“As much as the data has changed broadcasting, it has changed the game of football even more. ‘Gut instincts’ are no longer good enough. Decisions must be made based on the data1.” – Chris Collinsworth, CEO of Pro Football Focus (PFF) and former Cincinnati Bengal (NFL) wide receiver
Since the start of the NFL in 1920, game-day stats were collected, even if rudimentarily done to track the points scored in a game then ultimately broken down by each half and quarter to assign league winners. With eleven players on offense and another eleven on defense, playing for 60 minutes pushing themselves to the brink of physical excellence to win – data analytics has slowly become an avenue for NFL teams to differentiate themselves and find another edge.
For most professional football players, their journey to the NFL starts with the NFL combine, a ‘week-long showcase, where college football players complete physical and mental tests in front of National Football League coaches, general managers, and scouts2’ to establish a comparable baseline across all potential draftees. These test scores are then leveraged in combination with collegiate game film to assess the future success of each athlete and better determine draft value. Most team’s success during the upcoming season can be attributed directly to their draft-day maneuvers and ability to find value in later rounds which put their team in a better position to win.
Although the NFL has held the combine every year since 1982 and been able to standardize pre-draft data, collecting in-game data on complicated interactions during a fast-paced and physical sport has been a weakness for most organizations, especially when comparing to the advanced nature of statistics in the MLB – Enter PFF.
“The lack of data in football was one of the main reasons PFF came into existence…PFF was initially just a hobby based on collecting something that didn’t exist. The fact we now have all 32 NFL teams as customers, and by the time the 2019 season begins, over 60 NCAA clients, is still a matter of amazement to me1.” –Neil Hornsby, PFF Founder
As the ability to measure interactions in real-time has increased, due to the evolution of AI and other technological advancements including wearables (chips in players’ equipment) – PFF can analyze every player and every play of all NFL games and deliver player grades, statistics, and rankings1.
Pro Football Focus has been on the cutting edge of defining, tracking and analyzing unique data metrics to uncover insights on football players3. See below for an example of two PFF defined statistics which evolve how football players can be better assessed when compared to traditional metrics.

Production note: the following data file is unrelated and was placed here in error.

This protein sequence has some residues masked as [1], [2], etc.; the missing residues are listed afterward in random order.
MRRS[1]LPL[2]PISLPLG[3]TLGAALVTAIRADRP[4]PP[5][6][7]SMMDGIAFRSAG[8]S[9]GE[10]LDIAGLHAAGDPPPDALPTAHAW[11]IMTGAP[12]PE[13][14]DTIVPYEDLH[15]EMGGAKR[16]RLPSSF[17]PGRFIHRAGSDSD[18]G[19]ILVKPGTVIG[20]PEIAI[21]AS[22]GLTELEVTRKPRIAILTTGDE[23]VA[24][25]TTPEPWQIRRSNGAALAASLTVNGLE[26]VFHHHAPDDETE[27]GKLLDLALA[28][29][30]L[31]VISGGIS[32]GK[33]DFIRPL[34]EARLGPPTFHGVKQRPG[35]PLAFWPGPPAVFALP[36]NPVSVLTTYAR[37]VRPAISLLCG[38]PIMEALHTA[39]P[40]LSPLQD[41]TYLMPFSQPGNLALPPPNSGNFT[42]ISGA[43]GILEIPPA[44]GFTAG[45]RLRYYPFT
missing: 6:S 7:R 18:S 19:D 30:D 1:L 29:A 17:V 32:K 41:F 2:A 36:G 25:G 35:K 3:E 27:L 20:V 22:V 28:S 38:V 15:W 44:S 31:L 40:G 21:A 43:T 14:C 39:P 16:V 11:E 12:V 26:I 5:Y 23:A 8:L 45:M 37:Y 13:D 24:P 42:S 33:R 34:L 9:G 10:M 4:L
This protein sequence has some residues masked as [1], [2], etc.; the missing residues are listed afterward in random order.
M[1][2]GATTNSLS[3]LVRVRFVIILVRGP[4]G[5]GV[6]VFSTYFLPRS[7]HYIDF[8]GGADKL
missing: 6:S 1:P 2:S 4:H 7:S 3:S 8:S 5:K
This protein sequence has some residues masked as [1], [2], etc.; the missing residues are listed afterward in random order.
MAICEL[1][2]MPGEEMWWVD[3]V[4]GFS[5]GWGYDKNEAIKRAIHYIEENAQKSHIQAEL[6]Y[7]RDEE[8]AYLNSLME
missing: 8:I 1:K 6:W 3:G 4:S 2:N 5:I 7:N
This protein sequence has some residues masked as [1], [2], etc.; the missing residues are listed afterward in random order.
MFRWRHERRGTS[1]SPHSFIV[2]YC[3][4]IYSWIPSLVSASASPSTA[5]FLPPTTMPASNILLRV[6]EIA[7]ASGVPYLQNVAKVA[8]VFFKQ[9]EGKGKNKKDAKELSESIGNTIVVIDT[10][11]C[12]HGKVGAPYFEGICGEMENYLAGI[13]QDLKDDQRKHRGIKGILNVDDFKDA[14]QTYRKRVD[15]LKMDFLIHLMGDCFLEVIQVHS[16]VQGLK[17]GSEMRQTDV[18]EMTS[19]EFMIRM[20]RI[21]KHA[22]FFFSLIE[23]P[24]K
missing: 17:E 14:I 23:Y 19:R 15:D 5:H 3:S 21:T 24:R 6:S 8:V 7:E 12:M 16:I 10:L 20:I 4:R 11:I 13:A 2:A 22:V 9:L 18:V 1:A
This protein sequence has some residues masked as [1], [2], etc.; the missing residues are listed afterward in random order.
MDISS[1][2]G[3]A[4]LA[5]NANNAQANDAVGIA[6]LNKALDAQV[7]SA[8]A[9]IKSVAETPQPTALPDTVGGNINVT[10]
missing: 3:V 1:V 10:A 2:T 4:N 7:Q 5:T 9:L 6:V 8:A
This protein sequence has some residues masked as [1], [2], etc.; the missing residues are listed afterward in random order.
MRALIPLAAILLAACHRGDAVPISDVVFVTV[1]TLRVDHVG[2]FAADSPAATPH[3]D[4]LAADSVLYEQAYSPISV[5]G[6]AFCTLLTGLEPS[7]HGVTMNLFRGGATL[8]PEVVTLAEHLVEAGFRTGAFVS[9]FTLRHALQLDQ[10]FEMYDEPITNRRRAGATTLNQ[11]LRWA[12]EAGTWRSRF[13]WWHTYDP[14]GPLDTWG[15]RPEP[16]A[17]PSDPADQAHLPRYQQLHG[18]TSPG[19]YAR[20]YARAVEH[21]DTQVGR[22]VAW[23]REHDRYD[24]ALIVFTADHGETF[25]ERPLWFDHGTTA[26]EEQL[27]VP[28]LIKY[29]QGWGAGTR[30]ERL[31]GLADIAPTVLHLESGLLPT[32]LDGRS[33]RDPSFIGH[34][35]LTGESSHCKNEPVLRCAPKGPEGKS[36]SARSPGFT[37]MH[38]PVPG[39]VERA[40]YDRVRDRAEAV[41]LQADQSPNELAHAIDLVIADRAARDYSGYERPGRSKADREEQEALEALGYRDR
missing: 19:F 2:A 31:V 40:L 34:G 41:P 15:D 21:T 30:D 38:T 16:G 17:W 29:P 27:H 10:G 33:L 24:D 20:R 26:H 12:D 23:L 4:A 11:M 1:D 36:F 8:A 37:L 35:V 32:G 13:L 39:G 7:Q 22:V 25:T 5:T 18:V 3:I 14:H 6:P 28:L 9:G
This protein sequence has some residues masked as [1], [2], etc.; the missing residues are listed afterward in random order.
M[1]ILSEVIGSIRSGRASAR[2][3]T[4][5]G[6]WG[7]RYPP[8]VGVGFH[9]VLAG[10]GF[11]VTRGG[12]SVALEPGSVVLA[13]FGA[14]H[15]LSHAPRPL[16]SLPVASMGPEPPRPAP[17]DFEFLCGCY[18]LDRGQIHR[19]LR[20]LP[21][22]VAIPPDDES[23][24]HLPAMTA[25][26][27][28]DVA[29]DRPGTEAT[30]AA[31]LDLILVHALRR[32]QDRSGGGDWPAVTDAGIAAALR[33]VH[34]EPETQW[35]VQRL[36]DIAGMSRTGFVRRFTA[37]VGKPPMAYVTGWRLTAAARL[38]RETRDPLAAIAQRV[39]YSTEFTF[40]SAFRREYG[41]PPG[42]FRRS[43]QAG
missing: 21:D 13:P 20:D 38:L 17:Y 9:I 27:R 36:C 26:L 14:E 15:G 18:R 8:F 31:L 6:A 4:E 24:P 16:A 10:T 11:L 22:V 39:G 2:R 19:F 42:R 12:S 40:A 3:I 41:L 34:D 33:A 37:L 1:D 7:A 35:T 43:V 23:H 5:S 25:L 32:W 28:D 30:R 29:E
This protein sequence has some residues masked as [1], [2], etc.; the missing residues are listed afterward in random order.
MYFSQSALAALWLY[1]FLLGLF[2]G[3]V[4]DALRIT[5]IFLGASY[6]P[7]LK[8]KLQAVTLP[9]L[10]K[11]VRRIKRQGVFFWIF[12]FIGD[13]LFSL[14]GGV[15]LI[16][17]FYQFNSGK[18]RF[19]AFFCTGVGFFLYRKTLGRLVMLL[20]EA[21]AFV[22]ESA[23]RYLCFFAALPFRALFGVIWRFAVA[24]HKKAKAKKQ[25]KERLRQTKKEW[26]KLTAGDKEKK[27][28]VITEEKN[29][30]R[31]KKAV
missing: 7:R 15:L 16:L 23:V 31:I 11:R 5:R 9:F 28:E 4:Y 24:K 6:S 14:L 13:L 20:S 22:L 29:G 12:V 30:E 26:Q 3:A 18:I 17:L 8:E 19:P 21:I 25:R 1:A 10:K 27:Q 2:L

- PFF’s Adjusted Completion Percentage: considers factors outside of the quarterback’s control in terms of completing passes including; dropped passes, passes thrown away, spiked balls, passes batted at the line of scrimmage and those passes in which a quarterback was hit as he threw vs. Traditional Completion Percentage for a given game being tarnished by a load of receiver drops or other factors4.
- Yards Per Route Run: considers the number of snaps a receiver runs a route as an eligible receiver against the amount of receiving yards he gains for a game or season, which identifies those receivers who are game-changers on every snap vs. Total Receiving Yards or Total Receptions, which may be completely influenced due to one very productive game4.
In addition to allowing college and professional football teams to leverage these data sets through established contracting agreements, PFF has made its way consistently into the forefront of various media and entertainment productions including ESPN, NFL Network, NBC, CBS, and Fox Sports. These networks have been able to use these stats to make games more exciting for everyday fans while helping uncover the true athletic greatness of several athletes compared to their peers.
As PFF considers the next phase in expanding the data analytics capabilities, it will be crucial to evolve from being a data-gathering platform to one that provides insights and then eventually predictions. This next step will run into several challenges however as managing teams, player contracts and game plans require collaboration among several parties and a strategic approach to balancing the art and science of using data to make decisions in sports.